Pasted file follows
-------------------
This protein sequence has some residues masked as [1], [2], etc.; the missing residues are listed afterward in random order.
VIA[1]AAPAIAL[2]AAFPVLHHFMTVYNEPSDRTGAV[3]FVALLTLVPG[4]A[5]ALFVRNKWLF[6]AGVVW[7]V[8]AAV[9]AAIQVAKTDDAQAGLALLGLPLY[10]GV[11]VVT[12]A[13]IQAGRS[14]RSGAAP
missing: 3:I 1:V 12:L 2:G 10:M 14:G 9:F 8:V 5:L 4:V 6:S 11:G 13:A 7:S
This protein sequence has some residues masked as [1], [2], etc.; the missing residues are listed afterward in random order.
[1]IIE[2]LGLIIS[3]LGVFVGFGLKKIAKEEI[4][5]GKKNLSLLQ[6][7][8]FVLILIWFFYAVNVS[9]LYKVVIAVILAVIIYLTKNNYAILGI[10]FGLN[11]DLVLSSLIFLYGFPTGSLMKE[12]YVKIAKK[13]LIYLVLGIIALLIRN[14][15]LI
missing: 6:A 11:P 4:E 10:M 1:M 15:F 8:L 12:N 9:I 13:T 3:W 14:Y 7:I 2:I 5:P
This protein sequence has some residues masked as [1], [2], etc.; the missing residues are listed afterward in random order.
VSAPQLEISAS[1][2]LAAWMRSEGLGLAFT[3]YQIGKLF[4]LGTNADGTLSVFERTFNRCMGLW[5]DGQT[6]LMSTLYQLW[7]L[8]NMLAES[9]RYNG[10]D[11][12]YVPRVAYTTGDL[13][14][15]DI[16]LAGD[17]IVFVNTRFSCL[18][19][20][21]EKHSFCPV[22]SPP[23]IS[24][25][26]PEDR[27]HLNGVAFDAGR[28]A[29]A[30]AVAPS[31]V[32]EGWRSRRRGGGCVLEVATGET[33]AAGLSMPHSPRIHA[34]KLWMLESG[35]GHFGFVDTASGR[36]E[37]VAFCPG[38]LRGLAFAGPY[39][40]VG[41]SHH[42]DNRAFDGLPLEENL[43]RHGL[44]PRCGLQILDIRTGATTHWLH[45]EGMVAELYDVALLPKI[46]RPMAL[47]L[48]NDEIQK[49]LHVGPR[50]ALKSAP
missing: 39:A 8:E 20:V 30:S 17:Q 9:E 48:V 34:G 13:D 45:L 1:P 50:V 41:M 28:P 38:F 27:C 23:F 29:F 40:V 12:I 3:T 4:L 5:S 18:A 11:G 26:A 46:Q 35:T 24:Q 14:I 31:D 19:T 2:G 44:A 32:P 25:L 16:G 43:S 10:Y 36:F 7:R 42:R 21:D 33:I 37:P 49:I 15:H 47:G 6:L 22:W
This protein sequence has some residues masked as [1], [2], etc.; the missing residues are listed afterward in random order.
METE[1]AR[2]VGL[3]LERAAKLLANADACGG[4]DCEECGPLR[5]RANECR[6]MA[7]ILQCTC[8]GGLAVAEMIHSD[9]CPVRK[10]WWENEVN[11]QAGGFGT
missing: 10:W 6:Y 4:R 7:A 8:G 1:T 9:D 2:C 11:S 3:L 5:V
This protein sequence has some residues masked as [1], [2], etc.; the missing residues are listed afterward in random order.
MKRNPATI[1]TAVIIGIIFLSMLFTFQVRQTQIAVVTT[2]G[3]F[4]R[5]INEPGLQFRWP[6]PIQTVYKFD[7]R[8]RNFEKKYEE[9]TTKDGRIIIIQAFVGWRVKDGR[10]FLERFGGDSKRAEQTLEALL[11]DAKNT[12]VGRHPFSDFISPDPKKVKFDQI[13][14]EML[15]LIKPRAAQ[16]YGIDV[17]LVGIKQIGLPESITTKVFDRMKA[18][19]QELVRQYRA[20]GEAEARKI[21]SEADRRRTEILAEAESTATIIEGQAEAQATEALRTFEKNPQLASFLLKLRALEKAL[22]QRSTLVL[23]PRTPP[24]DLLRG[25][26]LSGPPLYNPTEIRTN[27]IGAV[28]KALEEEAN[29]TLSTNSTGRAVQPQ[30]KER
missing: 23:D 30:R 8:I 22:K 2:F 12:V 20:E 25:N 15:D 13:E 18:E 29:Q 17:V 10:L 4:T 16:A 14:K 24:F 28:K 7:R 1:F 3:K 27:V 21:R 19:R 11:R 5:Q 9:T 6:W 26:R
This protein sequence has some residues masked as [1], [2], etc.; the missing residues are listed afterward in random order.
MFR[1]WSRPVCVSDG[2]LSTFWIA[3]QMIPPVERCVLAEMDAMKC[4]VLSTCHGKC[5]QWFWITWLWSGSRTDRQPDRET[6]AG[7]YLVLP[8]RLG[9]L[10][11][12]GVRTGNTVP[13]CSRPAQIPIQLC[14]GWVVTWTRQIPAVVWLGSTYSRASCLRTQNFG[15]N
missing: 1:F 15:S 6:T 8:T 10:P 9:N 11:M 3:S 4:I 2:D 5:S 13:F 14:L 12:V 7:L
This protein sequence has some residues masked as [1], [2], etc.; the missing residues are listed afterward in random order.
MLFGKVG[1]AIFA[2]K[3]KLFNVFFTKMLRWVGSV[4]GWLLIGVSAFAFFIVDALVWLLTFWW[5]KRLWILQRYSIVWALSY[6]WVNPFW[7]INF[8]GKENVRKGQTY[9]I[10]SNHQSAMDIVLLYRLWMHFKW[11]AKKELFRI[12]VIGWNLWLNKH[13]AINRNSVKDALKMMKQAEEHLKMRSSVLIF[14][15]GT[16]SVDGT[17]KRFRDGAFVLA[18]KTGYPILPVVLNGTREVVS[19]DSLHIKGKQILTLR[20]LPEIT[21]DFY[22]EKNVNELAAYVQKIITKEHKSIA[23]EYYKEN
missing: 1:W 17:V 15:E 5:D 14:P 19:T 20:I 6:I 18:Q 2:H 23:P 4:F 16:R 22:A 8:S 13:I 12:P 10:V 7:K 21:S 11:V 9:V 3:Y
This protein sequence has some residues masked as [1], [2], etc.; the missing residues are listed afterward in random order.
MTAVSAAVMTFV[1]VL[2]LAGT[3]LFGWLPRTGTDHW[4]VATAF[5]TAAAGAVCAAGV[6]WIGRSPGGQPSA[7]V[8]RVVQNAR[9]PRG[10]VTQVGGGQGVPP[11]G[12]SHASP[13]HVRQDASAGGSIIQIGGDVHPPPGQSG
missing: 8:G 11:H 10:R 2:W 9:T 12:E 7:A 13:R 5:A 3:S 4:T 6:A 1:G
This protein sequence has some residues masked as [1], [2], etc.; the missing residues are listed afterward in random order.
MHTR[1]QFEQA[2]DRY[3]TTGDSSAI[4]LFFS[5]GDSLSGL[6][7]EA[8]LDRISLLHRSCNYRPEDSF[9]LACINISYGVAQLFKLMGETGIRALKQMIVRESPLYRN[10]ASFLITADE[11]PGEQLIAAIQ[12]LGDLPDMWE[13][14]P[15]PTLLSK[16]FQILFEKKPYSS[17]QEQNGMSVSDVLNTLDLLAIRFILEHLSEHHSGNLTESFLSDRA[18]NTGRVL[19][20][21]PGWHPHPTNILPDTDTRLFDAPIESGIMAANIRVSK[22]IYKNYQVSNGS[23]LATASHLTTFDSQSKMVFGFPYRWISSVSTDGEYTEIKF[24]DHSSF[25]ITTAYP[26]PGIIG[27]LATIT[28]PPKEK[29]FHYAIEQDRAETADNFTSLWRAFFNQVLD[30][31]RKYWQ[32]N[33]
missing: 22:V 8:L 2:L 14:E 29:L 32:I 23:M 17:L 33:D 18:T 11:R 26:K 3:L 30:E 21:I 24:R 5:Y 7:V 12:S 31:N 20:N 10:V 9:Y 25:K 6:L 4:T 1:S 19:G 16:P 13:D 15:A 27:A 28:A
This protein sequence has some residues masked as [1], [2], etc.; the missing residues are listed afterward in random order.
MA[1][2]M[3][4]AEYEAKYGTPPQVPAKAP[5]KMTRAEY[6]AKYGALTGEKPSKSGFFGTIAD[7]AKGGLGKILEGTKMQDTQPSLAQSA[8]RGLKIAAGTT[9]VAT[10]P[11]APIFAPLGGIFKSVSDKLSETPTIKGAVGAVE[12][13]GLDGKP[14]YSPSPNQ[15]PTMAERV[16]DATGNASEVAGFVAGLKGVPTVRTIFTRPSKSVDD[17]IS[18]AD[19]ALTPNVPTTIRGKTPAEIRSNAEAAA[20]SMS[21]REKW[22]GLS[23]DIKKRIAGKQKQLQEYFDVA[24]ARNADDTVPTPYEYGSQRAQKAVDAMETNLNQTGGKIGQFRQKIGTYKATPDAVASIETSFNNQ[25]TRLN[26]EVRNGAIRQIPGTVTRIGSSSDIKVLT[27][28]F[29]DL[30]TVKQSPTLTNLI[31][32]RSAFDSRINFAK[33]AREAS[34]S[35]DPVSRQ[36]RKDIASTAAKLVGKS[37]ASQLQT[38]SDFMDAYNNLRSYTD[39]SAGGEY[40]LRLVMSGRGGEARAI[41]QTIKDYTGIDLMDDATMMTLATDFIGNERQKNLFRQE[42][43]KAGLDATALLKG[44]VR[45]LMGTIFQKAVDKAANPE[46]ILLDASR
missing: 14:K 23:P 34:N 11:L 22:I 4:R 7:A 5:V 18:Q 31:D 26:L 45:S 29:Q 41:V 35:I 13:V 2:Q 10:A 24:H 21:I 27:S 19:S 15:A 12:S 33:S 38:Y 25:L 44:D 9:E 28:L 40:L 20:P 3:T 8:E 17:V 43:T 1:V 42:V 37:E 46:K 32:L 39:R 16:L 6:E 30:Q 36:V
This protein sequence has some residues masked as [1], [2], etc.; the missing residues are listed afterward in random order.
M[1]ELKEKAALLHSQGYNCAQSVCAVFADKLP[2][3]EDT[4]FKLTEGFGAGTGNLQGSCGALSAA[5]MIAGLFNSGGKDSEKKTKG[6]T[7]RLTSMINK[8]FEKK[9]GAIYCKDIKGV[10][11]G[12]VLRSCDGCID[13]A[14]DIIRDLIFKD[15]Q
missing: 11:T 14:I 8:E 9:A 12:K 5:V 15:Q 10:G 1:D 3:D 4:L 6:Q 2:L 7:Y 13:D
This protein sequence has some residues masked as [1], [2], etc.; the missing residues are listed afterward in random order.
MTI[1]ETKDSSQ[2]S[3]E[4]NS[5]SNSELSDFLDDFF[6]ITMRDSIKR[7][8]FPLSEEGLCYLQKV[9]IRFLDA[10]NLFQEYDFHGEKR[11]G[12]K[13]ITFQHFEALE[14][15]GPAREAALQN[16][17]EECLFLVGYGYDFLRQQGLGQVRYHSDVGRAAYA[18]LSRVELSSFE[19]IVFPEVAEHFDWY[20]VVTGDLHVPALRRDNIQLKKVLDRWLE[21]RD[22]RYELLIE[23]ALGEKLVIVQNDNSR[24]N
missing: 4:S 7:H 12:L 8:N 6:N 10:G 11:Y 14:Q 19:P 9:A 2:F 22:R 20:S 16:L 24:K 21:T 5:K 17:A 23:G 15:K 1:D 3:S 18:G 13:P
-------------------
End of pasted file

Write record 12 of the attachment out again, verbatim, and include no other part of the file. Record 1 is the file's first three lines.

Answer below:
This protein sequence has some residues masked as [1], [2], etc.; the missing residues are listed afterward in random order.
MTI[1]ETKDSSQ[2]S[3]E[4]NS[5]SNSELSDFLDDFF[6]ITMRDSIKR[7][8]FPLSEEGLCYLQKV[9]IRFLDA[10]NLFQEYDFHGEKR[11]G[12]K[13]ITFQHFEALE[14][15]GPAREAALQN[16][17]EECLFLVGYGYDFLRQQGLGQVRYHSDVGRAAYA[18]LSRVELSSFE[19]IVFPEVAEHFDWY[20]VVTGDLHVPALRRDNIQLKKVLDRWLE[21]RD[22]RYELLIE[23]ALGEKLVIVQNDNSR[24]N
missing: 4:S 7:H 12:L 8:N 6:N 10:G 11:Y 14:Q 19:P 9:A 2:F 22:R 20:S 16:L 24:K 21:T 5:K 17:A 23:G 15:K 1:D 3:S 18:G 13:P